(25) Scott Kurtz (author-illustrator of PVP, the Eisner-award-winning online comic strip which in 2006 made a joke about the Superman Returns movie being "a Jewish conspiracy to convince Christians that Jesus was gay")

(26) Stan Lee (Jewish comics legend who co-created the Fantastic Four, which has a Jewish chartacter called The Thing and who appeared in the story "What if the Original Marvel Bullpen was the Fantastic Four?" in What If? #11)

(27) Paul Levitz (author of "Tradition" in DC Comics' 9-11 September 11th 2001)

(28) Miriam Libicki (author of the jobnik! series, the first volume of which has been collected in trade paperback)

(29) Rob Liefeld (illustrator of stories in the Youngblood series, which included the Israeli superheroine Masada)

(30) Rutu Modan (author-illustrator of the Eisner-nominated graphic novel Exit Wounds)

(31) Steve Niles (author of the golem story Criminal Macabre: Feat of Clay)

(32) Jim Ottaviani (author of Wire Mothers: Harry Harlow and the Science of Love and Fallout : J. Robert Oppenheimer, Leo Szilard, and the Political Science of the Atomic Bomb)

(33) Jimmy Palmiotti (co-creator of the short-lived golem series The Monolith from DC Comics)

(34) Jerry Robinson (Batman series artist who also did illustrations for Bible Tales for Young Folk)

(35) Jon Rosenberg (author-illustrator of the webcomic Goats), which includes the Jewish character "Jon", as seen in the strip from Nov. 24, 2005)

(36) Steve Rude (author of many Nexus stories ; one of the main characters in Nexus is Judah Maccabee aka "The Hammer")

(37) Ariel Schrag (editor of Stuck in the Middle)

(38) Gail Simone (who wrote the story "Li'l Krusty in Give a Hoot, Stay in School" in Simpsons #62)

(39) J. Michael Straczynski (author of the Spider-Man story "You Want Pants with That?" and the Rising Stars story "Selah")

(40) James Sturm (author-illustrator of The Golem's Mighty Swing, reprinted in the Eisner-nominated God, Gold, and Golems)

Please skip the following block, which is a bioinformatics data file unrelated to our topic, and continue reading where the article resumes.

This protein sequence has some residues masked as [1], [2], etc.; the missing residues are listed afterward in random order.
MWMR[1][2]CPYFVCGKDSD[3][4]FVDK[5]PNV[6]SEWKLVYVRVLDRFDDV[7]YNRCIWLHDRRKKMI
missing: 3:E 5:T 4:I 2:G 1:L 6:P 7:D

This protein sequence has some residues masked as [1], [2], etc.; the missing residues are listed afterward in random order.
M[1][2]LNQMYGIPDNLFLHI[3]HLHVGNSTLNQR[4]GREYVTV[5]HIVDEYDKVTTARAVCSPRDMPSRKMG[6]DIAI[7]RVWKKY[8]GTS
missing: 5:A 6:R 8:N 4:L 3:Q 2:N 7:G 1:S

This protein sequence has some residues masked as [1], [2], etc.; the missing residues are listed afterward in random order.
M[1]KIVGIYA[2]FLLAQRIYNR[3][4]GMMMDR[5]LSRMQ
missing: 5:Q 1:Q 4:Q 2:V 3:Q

(41) Roy Thomas (who had the Thing battle the Golem in Marvel Two-in-One #11 and introduced Jewish superheroes Nuklon {Infinity Inc. / JLA} and Golem {The Invaders})

(42) Jim Warren (publisher behiod Warren Publishing, whose titles included After Hours, Creepy, Eerie, Famous Monsters and Vampirella)

(43) Len Wein (writer of the golem story in Strange
#174 - see

(44) Judd Winick (author-illustrator of Pedro and Me and Caper #1-4)

(45) G. Willow Wilson (author of the graphic novel Cairo)

(46) Marv Wolfman (author of The Tomb of Dracula #27, The New Teen Titans #24 and Homeland : The Illustrated History of the State of Israel)

(47) session - Comics Arts Conference Session #4 (Thurs., July 24th, 2:00-3:30 PM) Superman’s 70th Anniversary— Price Hamilton (American Falls High School) compares three different versions of the Superman origin story and three versions of the Jewish folk tale "The Golem of Prague" to demonstrate how certain images begin to appropriate larger meanings through their consistent repetition.

(48) session - screening of Will Eisner: Portrait of a Sequential Artist (Thurs., July 24th, 7:00-9:00 PM)

(49) session - Will Eisner Tribute (Sat., July 26th, 1:00-2:00 PM)

(50) session - Jack Kirby Tribute (Sun., July 27th, 10:00-11:00 AM)

Thursday, July 17, 2008

David Gantz, Jewish Cartoonist, 1922-2007

David Gantz, author-illustrator of the book Jews in America : A Cartoon History and the online article "Jews and the Graphic Novel" passed away on Dec. 14th.

Blogger Mike Lynch gave a tribute to him at